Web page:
‘The Saints rule the world by moral transformation prior to the act of aggression. People rebel where aggression is prevalent. Eliminate those who are unable to be transformed through the teaching of language, decorum and rituals.’
The meaning of wenhua has evolved over time. In The Draft History of Qing (1928) wenhua is linked to education and schooling, and such usage continues today. If someone wants to say they are illiterate, they may say in Chinese ‘wo mei wenhua’, which literally means ‘I have no culture’, meaning ‘I don’t know how to read or write’, or ‘I’ve never been to school’. The original word wenhua in Chinese therefore has an intrinsic meaning of cultivation, education, and moulding/transforming the people in a conquered land. Wenhua became the Chinese translation of the English word ‘culture’ in the 19th to the 20th century. In Wilhelm Lobscheid’s English and Chinese Dictionary (1883), culture is translated into xiu de zhe 修德者, xiu li zhe 修理者, xiu wen zhe 修文者 (those of virtue, righteous principles and letters). In Hui-Ch’ing Yen’s English and Chinese Standard Dictionary (1908) wenhua is listed as one of the translations of ‘culture’ and the phrase ‘a man of culture’ is translated into ‘wenhua zhi ren 文化之人’.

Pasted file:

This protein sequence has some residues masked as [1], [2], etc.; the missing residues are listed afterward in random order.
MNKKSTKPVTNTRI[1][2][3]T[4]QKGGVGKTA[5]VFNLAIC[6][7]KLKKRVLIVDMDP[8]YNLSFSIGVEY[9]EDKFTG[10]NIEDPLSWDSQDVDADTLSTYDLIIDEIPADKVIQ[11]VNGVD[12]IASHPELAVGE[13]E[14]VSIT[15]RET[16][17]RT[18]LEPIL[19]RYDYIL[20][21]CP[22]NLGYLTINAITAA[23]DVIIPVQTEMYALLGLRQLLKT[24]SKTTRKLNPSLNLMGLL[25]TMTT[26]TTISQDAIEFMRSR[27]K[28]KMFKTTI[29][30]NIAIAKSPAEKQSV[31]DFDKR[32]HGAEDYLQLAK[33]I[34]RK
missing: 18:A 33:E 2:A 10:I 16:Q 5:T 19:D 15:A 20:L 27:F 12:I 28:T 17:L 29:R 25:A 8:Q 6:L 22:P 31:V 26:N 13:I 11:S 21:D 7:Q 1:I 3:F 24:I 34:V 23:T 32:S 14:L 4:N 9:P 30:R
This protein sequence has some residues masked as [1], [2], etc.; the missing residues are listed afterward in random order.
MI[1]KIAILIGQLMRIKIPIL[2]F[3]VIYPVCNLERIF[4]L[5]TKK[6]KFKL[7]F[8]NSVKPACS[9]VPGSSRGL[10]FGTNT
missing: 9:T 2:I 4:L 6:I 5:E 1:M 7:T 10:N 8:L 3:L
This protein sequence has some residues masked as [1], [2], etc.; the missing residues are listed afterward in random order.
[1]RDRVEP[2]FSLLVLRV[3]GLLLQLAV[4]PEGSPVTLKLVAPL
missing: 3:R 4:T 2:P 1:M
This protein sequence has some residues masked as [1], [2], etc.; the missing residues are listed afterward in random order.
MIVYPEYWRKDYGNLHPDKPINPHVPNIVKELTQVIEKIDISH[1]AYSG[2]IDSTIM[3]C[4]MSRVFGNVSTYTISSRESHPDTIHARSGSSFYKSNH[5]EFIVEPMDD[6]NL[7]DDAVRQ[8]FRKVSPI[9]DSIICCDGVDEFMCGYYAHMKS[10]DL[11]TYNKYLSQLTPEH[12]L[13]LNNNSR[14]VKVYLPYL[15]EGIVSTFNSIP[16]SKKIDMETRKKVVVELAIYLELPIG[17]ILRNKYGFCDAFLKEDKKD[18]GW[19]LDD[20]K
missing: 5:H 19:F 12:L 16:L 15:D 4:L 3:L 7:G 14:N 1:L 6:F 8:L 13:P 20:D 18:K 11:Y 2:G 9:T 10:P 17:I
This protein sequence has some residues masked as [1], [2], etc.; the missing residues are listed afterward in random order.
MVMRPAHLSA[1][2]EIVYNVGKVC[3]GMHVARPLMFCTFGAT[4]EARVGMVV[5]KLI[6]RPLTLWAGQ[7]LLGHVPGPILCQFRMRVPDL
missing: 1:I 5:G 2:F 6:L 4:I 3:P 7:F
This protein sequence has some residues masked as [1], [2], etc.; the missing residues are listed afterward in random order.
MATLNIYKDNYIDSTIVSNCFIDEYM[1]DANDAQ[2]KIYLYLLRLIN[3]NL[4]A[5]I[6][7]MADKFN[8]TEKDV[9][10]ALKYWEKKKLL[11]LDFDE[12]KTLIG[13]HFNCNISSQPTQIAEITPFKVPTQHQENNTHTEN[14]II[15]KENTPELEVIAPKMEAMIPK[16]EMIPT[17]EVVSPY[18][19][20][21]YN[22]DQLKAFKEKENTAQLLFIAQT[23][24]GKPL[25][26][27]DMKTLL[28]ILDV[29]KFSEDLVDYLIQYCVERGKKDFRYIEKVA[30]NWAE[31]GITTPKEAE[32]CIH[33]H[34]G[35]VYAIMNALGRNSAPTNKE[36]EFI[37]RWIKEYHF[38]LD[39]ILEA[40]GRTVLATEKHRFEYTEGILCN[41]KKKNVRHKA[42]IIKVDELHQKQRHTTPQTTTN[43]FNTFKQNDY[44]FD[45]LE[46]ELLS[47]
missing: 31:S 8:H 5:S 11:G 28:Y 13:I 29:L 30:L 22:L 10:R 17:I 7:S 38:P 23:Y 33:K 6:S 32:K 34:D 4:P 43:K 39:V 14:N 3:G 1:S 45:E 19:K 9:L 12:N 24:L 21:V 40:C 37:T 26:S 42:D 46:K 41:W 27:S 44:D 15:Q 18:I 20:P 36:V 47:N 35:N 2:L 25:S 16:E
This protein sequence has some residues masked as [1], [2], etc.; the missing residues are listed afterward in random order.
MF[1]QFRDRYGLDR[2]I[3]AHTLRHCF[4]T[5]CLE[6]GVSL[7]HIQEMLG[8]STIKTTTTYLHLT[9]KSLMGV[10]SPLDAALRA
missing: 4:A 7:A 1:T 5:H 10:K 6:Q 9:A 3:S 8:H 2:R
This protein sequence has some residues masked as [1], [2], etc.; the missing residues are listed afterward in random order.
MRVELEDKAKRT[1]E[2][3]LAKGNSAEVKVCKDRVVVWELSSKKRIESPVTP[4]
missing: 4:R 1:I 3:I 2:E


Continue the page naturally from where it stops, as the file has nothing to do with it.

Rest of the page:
Although in contemporary usage, wenhua indeed means ‘culture’, the age-old idea of yi wen hua zhi has shaped a deep-seated political anxiety which sees education in humanities, including language, as an ideological battlefield where anything foreign or different is perceived to potentially contaminate nationalist orthodoxy. The ancient verb phrase ‘yi wen hua ren’ is enjoying a revival and is frequently quoted by Chinese Communist Party official media emphasising the importance of ideology in education to cultivate and transform the young generation.